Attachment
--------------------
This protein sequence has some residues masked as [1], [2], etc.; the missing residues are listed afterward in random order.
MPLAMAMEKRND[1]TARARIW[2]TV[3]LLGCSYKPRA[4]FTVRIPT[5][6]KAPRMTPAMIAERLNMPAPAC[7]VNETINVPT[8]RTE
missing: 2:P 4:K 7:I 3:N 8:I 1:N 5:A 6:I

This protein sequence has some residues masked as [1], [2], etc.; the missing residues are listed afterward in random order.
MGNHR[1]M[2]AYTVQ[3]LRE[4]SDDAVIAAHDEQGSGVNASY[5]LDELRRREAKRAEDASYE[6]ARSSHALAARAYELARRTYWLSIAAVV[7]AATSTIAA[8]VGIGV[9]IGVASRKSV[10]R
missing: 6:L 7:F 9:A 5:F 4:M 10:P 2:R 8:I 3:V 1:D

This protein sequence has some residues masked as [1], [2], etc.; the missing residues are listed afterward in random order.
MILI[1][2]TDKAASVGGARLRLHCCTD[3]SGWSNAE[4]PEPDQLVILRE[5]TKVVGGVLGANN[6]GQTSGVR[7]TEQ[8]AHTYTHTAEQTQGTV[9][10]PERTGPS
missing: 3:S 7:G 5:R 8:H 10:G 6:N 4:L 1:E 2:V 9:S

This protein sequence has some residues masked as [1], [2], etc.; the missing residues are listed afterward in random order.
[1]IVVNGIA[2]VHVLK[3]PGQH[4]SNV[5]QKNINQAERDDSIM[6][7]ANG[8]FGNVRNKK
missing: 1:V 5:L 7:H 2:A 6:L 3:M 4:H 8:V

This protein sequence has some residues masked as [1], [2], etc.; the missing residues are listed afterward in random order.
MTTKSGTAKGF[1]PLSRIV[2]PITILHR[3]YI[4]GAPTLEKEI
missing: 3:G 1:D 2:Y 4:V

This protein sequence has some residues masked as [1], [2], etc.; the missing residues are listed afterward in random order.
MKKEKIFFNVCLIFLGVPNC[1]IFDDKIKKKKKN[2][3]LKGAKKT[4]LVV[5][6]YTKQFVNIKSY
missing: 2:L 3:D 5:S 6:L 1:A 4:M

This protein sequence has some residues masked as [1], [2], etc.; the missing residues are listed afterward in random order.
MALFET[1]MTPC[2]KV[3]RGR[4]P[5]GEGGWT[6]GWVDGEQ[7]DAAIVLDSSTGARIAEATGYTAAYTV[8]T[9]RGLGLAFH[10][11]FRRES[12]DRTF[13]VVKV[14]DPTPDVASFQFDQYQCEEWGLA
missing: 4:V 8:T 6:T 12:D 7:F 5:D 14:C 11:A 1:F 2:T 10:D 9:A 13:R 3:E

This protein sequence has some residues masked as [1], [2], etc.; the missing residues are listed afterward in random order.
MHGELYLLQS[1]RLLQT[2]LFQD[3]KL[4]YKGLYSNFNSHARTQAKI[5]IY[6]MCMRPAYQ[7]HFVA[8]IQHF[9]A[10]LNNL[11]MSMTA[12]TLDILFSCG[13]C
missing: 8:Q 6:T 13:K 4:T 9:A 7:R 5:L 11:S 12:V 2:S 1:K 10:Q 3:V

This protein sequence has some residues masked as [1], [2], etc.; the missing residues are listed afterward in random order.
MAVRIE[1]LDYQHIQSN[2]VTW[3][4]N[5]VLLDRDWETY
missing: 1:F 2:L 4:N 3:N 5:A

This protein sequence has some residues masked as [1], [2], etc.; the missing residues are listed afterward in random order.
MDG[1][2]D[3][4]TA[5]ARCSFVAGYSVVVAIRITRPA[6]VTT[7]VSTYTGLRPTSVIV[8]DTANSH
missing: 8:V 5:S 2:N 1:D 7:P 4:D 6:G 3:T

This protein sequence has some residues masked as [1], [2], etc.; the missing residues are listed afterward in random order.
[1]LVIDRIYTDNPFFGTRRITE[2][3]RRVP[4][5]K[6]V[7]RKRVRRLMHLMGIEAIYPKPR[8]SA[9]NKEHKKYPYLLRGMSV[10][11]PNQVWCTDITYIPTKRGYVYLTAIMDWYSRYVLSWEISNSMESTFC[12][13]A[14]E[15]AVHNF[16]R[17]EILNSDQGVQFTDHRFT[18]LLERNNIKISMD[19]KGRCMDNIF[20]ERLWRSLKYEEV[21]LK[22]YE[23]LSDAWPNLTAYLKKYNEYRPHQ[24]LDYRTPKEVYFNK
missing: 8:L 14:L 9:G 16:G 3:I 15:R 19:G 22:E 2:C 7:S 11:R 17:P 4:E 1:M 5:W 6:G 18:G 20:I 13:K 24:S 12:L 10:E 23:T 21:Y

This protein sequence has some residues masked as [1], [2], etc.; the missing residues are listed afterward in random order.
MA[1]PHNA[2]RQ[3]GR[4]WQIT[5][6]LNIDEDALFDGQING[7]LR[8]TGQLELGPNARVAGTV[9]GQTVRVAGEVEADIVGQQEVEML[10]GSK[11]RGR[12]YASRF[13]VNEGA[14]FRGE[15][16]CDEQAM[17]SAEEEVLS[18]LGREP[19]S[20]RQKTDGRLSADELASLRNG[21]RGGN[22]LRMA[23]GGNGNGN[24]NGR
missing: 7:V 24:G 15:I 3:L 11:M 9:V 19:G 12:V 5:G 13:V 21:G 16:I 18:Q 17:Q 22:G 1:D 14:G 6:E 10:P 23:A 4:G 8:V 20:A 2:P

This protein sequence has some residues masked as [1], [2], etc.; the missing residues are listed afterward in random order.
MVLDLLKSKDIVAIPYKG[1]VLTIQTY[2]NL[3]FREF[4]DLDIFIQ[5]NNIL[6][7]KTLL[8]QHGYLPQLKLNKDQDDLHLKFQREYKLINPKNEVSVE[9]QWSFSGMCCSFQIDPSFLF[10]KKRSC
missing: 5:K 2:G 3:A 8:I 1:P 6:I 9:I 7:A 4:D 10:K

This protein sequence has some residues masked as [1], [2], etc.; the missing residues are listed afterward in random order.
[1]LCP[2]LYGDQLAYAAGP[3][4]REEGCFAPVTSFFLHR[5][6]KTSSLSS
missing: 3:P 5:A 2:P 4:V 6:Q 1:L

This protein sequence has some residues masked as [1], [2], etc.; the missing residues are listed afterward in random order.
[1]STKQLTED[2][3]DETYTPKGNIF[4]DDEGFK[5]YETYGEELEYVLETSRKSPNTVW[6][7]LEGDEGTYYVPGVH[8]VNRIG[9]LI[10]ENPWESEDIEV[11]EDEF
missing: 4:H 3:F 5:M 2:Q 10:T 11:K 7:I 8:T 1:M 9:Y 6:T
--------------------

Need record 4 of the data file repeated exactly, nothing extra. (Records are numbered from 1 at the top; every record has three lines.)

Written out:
This protein sequence has some residues masked as [1], [2], etc.; the missing residues are listed afterward in random order.
[1]IVVNGIA[2]VHVLK[3]PGQH[4]SNV[5]QKNINQAERDDSIM[6][7]ANG[8]FGNVRNKK
missing: 1:V 5:L 7:H 2:A 6:L 3:M 4:H 8:V